Check out Ray's Instagram, here are a couple of videos and pics of the wines being bottled... not sure if this will clear things up?

video:


pics:


ITB

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#38 Post by CWun » February 12th, 2014, 12:11 pm

fine. fine. everything is copacetic. okay?
Apparently Ray understands how to use web 2.0 tools like instagram, facebook and a blog, but can't get his story straight in emails.

I choose not to follow everyone on instagram, facebook and blogs so I apparently miss out on how he carries his wine up the cellar stairs two buckets by two buckets exposed to the sky before dumping them into his bottling tank.
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#39 Post by Brady Daniels » February 12th, 2014, 12:37 pm

Just chill, C. You judge Ray, and others judge you. What outcome were you hoping for?
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#40 Post by c fu » February 12th, 2014, 12:39 pm

Brady Daniels wrote:Just chill, C. You judge Ray, and others judge you. What outcome were you hoping for?
I think Cary needs a Howard Cooper in his corner [snort.gif]
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#41 Post by CWun » February 12th, 2014, 12:41 pm

Charlie Fu wrote:
Brady Daniels wrote:Just chill, C. You judge Ray, and others judge you. What outcome were you hoping for?
I think Cary needs a Howard Cooper in his corner [snort.gif]
maybe a bill klapp [cheers.gif]
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#42 Post by CWun » February 12th, 2014, 12:42 pm

Brady Daniels wrote:Just chill, C. You judge Ray, and others judge you. What outcome were you hoping for?
I don't mind the judging. What else is the internet for?
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#43 Post by Mark C » February 12th, 2014, 12:46 pm

Craig Gleason wrote:I can see you're really upset about this. I honestly think you ought to sit down calmly, take a stress pill, and think things over.
[winner.gif] Thanks, Hal! Now, can you please open the pod bay doors, I need to move a foudre.
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#44 Post by Paul Jaouen » February 12th, 2014, 1:08 pm

Howard Cooper wrote:The incentive is to bottle earlier. Wine takes up space at a winery. A lot of wineries bottle based on room - getting room for the next vintage. Also, wine evaporates some in barrel. That is why wineries top up (or add marbles or something to the barrel). So, the longer you wait to bottle, the less wine you have to sell.
The incentive should be to bottle when ready. If I recall correctly, Galloni ripped the 2009 Lignier wines for being kept in barrel too long. I have no clue about Ray's wines. I am just saying that longer barrel aging is not always a good thing.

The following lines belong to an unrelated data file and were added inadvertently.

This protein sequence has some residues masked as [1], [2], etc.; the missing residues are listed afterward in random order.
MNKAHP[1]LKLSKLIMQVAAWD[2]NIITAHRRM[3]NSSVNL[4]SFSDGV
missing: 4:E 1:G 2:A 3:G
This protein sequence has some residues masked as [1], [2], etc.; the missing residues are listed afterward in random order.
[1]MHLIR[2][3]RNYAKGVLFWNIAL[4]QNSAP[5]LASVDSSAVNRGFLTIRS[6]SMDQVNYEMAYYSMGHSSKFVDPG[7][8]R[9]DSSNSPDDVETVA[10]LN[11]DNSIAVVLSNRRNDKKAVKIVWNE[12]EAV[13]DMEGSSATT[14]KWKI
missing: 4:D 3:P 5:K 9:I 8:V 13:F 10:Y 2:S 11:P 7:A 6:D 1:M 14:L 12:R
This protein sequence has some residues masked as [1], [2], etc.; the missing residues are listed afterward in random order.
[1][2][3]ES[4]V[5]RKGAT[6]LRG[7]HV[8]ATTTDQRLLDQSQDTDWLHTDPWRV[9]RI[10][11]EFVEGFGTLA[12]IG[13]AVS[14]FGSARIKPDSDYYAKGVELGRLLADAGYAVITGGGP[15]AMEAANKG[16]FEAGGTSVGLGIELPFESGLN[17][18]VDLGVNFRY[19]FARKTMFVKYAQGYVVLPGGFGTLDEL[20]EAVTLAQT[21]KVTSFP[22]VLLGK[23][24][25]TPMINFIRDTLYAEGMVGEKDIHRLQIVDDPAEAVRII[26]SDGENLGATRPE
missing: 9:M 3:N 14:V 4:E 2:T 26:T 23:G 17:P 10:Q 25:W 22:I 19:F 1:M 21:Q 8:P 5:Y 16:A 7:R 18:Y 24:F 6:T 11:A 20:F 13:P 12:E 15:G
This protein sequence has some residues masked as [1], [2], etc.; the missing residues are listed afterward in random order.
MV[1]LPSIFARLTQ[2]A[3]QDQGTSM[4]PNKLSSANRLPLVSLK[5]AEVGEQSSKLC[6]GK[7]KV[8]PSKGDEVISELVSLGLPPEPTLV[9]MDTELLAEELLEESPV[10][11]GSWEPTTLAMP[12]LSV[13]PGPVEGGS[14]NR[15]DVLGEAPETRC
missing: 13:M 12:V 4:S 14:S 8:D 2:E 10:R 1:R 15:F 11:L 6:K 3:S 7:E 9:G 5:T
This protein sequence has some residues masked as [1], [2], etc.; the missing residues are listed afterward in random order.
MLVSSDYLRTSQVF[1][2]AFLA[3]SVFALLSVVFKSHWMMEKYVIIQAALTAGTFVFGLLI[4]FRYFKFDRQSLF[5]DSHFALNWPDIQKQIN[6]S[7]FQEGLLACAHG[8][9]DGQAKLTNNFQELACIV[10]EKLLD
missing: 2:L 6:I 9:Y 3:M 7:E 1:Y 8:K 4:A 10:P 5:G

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#45 Post by billnanson » February 12th, 2014, 1:13 pm

Paul Jaouen wrote:
Howard Cooper wrote:The incentive is to bottle earlier. Wine takes up space at a winery. A lot of wineries bottle based on room - getting room for the next vintage. Also, wine evaporates some in barrel. That is why wineries top up (or add marbles or something to the barrel). So, the longer you wait to bottle, the less wine you have to sell.
The incentive should be to bottle when ready. If I recall correctly, Galloni ripped the 2009 Lignier wines for being kept in barrel too long. I have no clue about Ray's wines. I am just saying that longer barrel aging is not always a good thing.
But Kellen also told me that she felt pressured to show them, and much sooner after bottling than she wished - based on the results, she clearly should have just said no. As Ray does ;-) I never did get my mixed case of 09s, so can't make up my own mind on that...

I've drunk Ray's 2010 Corbeaux and I'm 100% sure it would have been better if he'd forced the malo a little and bottled (at least!) 6 months earlier. But it's still a good wine, and those 10s were far from bad value...
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#46 Post by Craig G » February 12th, 2014, 1:18 pm

M Champney wrote:
Craig Gleason wrote:I can see you're really upset about this. I honestly think you ought to sit down calmly, take a stress pill, and think things over.
[winner.gif] Thanks, Hal! Now, can you please open the pod bay doors, I need to move a foudre.
I can't allow you to jeopardize this mission, Mark. I'll take care of the foudre myself.
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#47 Post by scamhi » February 12th, 2014, 1:24 pm

I received a refund for the 2010 corbeaux and my case of 2011's purchased and not delivered. It took Ray Walker 3 weeks to make the wire transfer of my money plus 20%. However he did short me $30.00 on the 20%.

Good luck to everyone that is still wanting those wines. I called it.
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#48 Post by Corey N. » February 12th, 2014, 1:34 pm

scamhi wrote:I received a refund for the 2010 corbeaux and my case of 2011's purchased and not delivered. It took Ray Walker 3 weeks to make the wire transfer of my money plus 20%. However he did short me $30.00 on the 20%.

Good luck to everyone that is still wanting those wines. I called it.
Just a guess, he didn't factor in the cost of the wire.
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#49 Post by Dale Bowers » February 12th, 2014, 1:41 pm

I don't get the angst here folks. I have a case or two of 2011 burgundy on pre-order, none of which has been delivered.
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#50 Post by Peter C. » February 12th, 2014, 4:16 pm

scamhi wrote:I received a refund for the 2010 corbeaux and my case of 2011's purchased and not delivered. It took Ray Walker 3 weeks to make the wire transfer of my money plus 20%. However he did short me $30.00 on the 20%.

Good luck to everyone that is still wanting those wines. I called it.
Hopefully he delivers the Barolo, Champagne and Sauternes I ordered from him newhere